There is a brand new housing crisis looming on the horizon and none of the financial or foreclosure reforms being considered get anywhere close to solving it.
According to an article in the Times yesterday, homelessness is on the rise among America’s young adults and couches, cars, and shelters are filling up fast. For Millennials, the Great Recession left a scar of insecurity across labor markets, net worth, and future prospects, positioning their starting line just steps away from defeat.
Many of those with family resources have become “boomerangs,” returning to the home of their parents while they search for better opportunities and a chance for independence. But without assets or reliable employment, those who can’t or won’t return to the nest end up on far more dangerous ground, left out of the system and forgotten in policy debates. From the article:
These young adults are the new face of a national homeless population, one that poverty experts and case workers say is growing. Yet the problem is mostly invisible. Most cities and states, focusing on homeless families, have not made special efforts to identify young adults, who tend to shy away from ordinary shelters out of fear of being victimized by an older, chronically homeless population.
Those cities that do count the young and homeless find distressing results. Boston saw the number of young adults who were homeless and looking for shelter grow by 3 percentage points from 2010 to 2011. Los Angeles identified 3,600 young adults living on the street last year, but they had shelter space to accommodate less than 1 in 5 of them.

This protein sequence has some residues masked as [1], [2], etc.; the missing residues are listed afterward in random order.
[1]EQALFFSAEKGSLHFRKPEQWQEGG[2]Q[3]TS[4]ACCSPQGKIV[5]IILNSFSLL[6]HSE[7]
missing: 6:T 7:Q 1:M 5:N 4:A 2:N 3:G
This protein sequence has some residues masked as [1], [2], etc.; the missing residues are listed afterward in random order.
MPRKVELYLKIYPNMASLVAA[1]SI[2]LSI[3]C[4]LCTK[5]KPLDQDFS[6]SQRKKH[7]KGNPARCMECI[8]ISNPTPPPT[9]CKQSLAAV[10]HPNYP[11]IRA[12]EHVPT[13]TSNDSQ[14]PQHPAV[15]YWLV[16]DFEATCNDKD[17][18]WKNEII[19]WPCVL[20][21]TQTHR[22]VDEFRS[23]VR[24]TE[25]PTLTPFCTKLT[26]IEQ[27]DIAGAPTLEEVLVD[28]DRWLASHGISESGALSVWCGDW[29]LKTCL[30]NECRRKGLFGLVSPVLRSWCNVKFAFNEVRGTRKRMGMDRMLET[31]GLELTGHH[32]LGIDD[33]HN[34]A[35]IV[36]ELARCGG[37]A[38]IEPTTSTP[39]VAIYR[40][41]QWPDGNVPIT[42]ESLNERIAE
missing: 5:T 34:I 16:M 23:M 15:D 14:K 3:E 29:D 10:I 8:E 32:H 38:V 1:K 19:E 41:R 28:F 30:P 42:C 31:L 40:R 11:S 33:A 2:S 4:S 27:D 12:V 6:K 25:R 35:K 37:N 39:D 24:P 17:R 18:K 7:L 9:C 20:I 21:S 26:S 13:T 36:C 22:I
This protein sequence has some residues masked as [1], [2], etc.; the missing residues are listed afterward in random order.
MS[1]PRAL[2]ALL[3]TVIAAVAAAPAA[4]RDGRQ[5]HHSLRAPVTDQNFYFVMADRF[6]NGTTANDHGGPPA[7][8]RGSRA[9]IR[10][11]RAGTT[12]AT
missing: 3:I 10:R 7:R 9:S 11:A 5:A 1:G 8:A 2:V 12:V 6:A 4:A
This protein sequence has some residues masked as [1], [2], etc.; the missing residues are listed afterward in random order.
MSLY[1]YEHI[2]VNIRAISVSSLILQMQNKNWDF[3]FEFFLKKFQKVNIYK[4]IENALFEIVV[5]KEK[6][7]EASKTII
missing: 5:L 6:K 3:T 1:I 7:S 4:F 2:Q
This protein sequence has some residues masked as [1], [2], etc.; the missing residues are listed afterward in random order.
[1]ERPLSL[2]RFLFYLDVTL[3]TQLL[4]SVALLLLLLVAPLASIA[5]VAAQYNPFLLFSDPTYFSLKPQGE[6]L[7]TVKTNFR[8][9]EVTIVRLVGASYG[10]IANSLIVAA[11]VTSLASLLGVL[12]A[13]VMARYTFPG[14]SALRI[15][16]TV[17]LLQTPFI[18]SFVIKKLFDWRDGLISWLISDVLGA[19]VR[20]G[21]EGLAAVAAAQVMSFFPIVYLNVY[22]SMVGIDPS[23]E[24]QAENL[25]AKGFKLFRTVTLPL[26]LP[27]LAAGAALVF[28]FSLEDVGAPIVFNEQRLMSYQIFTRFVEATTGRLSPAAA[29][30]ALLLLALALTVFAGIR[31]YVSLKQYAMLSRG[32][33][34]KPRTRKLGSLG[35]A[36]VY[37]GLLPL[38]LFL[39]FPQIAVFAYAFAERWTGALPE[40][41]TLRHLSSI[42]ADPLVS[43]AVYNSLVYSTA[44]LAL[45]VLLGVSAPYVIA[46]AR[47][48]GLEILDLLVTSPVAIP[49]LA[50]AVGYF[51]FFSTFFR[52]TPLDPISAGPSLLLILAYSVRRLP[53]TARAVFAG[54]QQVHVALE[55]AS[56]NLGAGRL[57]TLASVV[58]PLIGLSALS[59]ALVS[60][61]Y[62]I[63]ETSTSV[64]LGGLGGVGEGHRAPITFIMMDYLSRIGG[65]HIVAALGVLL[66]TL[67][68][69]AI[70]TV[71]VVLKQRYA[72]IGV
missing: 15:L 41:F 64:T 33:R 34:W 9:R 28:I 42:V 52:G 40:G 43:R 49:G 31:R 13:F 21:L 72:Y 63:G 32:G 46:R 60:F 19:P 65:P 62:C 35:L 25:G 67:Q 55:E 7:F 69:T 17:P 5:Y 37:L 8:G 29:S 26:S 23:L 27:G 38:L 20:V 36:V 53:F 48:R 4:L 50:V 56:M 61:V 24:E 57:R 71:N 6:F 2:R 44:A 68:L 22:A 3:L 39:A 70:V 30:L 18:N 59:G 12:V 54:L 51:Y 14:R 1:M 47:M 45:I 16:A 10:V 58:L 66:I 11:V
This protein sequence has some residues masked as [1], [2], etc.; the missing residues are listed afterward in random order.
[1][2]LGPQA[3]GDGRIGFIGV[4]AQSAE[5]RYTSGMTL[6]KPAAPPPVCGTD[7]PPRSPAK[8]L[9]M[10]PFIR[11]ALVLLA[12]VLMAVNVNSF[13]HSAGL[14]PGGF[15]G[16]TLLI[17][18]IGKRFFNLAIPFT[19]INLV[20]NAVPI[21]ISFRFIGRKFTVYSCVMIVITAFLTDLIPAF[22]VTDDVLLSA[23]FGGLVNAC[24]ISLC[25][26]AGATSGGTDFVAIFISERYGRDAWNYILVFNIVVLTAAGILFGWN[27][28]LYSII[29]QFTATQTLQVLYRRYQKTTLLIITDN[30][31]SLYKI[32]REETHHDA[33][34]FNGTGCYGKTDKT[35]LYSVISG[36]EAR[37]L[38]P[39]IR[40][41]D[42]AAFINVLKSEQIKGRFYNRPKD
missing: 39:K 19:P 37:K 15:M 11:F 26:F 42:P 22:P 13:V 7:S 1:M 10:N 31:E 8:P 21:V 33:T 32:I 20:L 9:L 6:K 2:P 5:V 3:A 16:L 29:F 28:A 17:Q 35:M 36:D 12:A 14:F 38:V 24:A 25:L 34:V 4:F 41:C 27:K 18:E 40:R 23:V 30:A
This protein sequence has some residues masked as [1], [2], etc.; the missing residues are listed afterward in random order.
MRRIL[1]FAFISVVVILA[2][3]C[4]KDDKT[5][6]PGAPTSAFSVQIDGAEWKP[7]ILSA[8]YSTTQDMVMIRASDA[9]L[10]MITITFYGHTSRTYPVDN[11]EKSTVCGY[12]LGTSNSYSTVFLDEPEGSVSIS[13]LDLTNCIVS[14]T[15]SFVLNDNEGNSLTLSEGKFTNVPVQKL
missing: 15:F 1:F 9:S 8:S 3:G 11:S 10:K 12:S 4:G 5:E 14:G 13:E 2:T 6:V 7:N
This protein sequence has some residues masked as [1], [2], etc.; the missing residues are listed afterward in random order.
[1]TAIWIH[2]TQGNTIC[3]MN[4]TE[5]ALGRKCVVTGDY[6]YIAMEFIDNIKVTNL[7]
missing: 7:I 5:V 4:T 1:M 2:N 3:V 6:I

The rise in homelessness is an extension of the persistent jobs crisis, where the consequences have hit young adults hard. Since Millennials joined the labor market wages have declined, post-recession job growth occurred primarily in low wage sectors, and about 70 percent of the new jobs went to workers over 55. Meanwhile, more than one in three unemployed workers is between ages 20 and 34. These young adults want and need a chance to make a contribution and start building their future, but instead more than three years after the recession officially ended they still struggle to survive. The executive director of the United States Interagency Council on Homelessness, Barbara Poppe, makes the link explicit:
They need more than just clean clothes and shelter to move into a secure adulthood, experts say. “They want a way out,” said Ms. Poppe, whose agency is also gathering evidence on what kinds of programs and outreach work best. “They want an opportunity to develop skills so they are marketable in the long term.”
Millennials have been told that their vulnerability is the product of unfortunate timing, but that is not entirely true. More accurately, young adults are imperiled by the bad luck of coming of age during a massive recession coupled with the privileging of other priorities—such as undermining workers’ rights or gutting public investment—over social stability. The result is an increasingly precarious population that cannot count on the opportunity to make a living through honest work and have declining access to the resources that could help them re-engage under the new realities of the labor market.
The foundation of our economic and democratic future has literally been left out in the cold.
Catherine Ruetschlin is a Policy Analyst at Demos and writes a monthly report on youth employment.